What you see is what you get: a woman who is used to men behaving stupidly around her, and who doesn’t suffer fools, especially the one she’s married to, gladly.

The fact that she can barely hide her contempt for the toxic, dirty game of politics is, to my mind, admirable.

I met her once. It was at a State dinner for her husband at Buckingham Palace, back in February 2018. I was there in my own capacity as political wife (a role that I am also entirely unsuited to).

My husband was talking to her husband, whose ego had erected an impenetrable force field around them both. So I went over and introduced myself.

French fancy: A match for Brigitte Macron, in 2018, in Michael Kors suit and £6,000 Hervé Pierre hat

Italian flair: Topto- toe in D&G including £38,550 coat and £1,245 matching bag in Sicily, 2017

French fancy: A match for Brigitte Macron, in 2018, in Michael Kors suit and £6,000 Hervé Pierre hat, while the First Lady is seen right top to- toe in D&G including £38,550 coat and £1,245 matching bag in Sicily, 2017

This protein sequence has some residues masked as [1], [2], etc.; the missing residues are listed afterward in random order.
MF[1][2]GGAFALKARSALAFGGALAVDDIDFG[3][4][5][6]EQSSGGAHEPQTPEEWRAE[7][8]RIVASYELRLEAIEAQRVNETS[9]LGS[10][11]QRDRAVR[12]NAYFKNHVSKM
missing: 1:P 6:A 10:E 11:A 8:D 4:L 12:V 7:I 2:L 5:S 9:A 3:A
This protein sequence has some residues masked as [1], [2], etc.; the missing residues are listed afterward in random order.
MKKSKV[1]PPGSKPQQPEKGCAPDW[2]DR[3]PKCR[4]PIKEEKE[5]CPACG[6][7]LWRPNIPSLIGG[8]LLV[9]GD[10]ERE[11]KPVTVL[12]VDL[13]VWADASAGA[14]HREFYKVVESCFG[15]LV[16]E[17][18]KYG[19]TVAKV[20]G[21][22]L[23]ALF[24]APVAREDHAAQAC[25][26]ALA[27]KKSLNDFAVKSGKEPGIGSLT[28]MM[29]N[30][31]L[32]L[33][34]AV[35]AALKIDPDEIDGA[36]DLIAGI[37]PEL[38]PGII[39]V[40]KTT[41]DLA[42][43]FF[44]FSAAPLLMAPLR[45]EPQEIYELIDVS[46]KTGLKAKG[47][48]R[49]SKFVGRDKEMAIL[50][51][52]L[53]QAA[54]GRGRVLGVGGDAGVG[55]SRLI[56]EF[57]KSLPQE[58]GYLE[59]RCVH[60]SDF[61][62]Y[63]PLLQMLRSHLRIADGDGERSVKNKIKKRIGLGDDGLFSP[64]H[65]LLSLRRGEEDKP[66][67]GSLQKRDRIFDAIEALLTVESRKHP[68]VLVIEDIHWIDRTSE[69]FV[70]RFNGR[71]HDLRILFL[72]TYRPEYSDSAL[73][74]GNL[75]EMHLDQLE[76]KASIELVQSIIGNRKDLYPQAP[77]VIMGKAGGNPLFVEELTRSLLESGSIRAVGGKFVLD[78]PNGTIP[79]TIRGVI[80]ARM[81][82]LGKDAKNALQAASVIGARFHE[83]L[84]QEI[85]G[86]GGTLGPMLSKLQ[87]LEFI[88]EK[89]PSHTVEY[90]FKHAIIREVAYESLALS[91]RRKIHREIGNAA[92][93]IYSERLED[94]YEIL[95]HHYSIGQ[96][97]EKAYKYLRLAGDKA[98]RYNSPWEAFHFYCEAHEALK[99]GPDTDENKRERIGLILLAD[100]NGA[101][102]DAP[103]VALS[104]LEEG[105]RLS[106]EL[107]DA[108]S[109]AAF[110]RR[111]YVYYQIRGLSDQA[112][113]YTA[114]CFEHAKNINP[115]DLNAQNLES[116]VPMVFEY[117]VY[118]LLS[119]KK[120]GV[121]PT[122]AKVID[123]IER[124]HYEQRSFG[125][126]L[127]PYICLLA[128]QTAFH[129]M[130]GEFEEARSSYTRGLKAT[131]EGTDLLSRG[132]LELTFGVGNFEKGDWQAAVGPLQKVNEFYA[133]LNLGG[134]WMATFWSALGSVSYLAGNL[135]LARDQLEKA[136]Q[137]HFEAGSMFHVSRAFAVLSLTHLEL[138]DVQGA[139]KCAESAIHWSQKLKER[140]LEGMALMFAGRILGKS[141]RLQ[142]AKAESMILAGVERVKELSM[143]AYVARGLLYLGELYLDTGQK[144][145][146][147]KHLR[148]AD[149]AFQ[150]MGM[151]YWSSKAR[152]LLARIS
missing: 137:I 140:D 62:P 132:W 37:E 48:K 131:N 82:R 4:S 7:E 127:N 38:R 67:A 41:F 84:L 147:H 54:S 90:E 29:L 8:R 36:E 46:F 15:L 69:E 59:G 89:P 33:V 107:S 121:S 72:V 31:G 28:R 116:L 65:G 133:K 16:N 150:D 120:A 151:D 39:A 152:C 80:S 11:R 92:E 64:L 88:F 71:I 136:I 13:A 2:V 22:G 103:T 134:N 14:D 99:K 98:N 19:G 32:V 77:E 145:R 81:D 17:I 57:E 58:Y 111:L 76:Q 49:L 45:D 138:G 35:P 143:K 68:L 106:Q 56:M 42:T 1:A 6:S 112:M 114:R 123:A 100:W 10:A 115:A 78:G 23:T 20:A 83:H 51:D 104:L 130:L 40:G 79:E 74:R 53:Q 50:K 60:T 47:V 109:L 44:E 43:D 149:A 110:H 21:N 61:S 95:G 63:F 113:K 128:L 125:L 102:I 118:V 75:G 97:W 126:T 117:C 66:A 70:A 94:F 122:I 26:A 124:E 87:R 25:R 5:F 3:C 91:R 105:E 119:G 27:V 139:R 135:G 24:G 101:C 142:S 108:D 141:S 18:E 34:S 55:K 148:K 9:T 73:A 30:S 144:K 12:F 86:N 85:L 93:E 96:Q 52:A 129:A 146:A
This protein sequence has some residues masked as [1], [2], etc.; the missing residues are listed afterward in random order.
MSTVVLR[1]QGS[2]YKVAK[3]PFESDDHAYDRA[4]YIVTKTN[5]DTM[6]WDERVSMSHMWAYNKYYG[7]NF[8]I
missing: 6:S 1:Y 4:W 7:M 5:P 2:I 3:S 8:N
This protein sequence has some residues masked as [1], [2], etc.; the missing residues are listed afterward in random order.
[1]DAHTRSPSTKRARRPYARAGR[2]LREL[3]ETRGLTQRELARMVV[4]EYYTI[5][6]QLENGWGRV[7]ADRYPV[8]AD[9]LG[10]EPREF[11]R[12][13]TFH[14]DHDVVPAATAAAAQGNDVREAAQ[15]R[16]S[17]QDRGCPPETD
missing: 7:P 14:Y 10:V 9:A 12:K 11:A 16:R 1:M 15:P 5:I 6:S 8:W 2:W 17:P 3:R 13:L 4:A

Up close, she looked a little older than I expected, a little more vulnerable.

But the shape and poise were impeccable. She wore a shimmering white column of a dress covered in crystals that made her stand out from everyone else in the room except for the Queen, who was also dressed in white but had the advantage of a) being the Queen and b) wearing an awful lot of diamonds.

We had one of those ridiculous, empty conversations that people have in surreal situations such as these. I was surprised at her easy laugh and her genuine wit.

I checked her eyes for signs of hidden cameras and could detect none.

Perhaps if Donald had won a landslide, Melania might have finally eased into the role, loosened up a bit, maybe even began to enjoy herself.

Instead, she will likely leave the White House as she arrived: mysterious, inscrutable and, of course, dressed to kill.

Metaphorically speaking, of course.